Swapping Caipirinhas for Currywurst Immigration from Brazil to Germany Is on the Rise

It used to be that Germans headed to the New World in droves. Now, the New World, in the form of thousands of Brazilians, are migrating back to the old. Brazilians are one of Germany's fastest growing group of foreigners, and they're beginning to make their mark.

By Daniela Gerson

Germany is playing host to more and more Brazilians.
Daniela Gerson

Germany is playing host to more and more Brazilians.

Ana Paula arrived in Berlin last spring with her manicure kit, cleaning gloves, and a will to work. Her daughter back in Rio de Janeiro needed supporting and Ana Paula was prepared to do anything. Except become a whore.

She had thought it would be easy. A childhood friend who had emigrated years before lured her to Germany with promises of riches unattainable in Brazil. Ready for an adventure, Ana Paula sold her apartment in a working-class suburb of Rio, made arrangements for her 10-year-old daughter to stay with her mother, and bid farewell to her boyfriend.

The first thing she did in Berlin was look for work. "I needed to pay for my daughter's school," Ana Paula, 34, says, tears seeping from her hazel eyes. She called her mother soon after arriving in Germany. "When are you going to send me money?" her mother wanted to know.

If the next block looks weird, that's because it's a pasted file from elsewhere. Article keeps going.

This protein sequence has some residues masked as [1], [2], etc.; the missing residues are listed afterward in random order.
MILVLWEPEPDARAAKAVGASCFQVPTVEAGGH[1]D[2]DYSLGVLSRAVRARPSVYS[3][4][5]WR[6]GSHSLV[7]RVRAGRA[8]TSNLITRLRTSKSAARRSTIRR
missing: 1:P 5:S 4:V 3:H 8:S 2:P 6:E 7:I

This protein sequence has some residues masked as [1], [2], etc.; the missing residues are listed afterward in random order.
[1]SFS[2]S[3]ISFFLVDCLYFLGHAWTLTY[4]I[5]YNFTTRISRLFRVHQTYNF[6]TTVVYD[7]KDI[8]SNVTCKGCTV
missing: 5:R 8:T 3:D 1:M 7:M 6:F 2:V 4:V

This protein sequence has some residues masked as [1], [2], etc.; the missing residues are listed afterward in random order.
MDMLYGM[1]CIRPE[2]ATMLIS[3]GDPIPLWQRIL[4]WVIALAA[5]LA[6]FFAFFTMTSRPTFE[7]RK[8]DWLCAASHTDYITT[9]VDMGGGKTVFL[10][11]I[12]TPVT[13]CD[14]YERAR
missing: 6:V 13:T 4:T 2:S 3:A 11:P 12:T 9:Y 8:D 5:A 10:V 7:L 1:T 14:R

Sensing Ana Paula's desperation, her friend had a solution: Prostitution can be a quick money maker and she knew of a whorehouse that was hiring. "She thought this was the only way for me to make money quickly. She thought she was helping me," Ana Paula says. The offer was turned down.

Twelve hours a day for €300 per month

Instead, with the help of a friend and a cousin in Hamburg, Ana Paula launched herself into a career in Germany's flourishing shadow economy and quickly found jobs cleaning, babysitting, and working in a restaurant -- all under the table. The work -- 12 hours per day for less than €300 per month plus board -- is hardly to her liking and not at all what she had thought Europe would be like. Now, she wants to go back to Brazil, but has overstayed her return ticket and dreads returning to Rio poorer than she left. There is, however, one silver sliver. Even with no German knowledge, she has found Berlin relatively easy to navigate. Brazilians, after all, abound in the German capital.

While still relatively small -- the Brazilian consulate reports some 40,000 -- Germany's Brazilian community is one of the fastest growing immigrant groups in the country. It's a financially and socially diverse group -- ranging from academics to line cooks, au pairs to engineers. Those working illegally such as Ana Paula are in the minority -- not more than 1,000 according to Bianca Donatangelo, editor of the bilingual publication Brazine. And with Brazil's economy sputtering, and violence and corruption showing no signs of going away, Germany's growing group of ex-pat Brazilians is exerting more and more trans-Atlantic gravitation.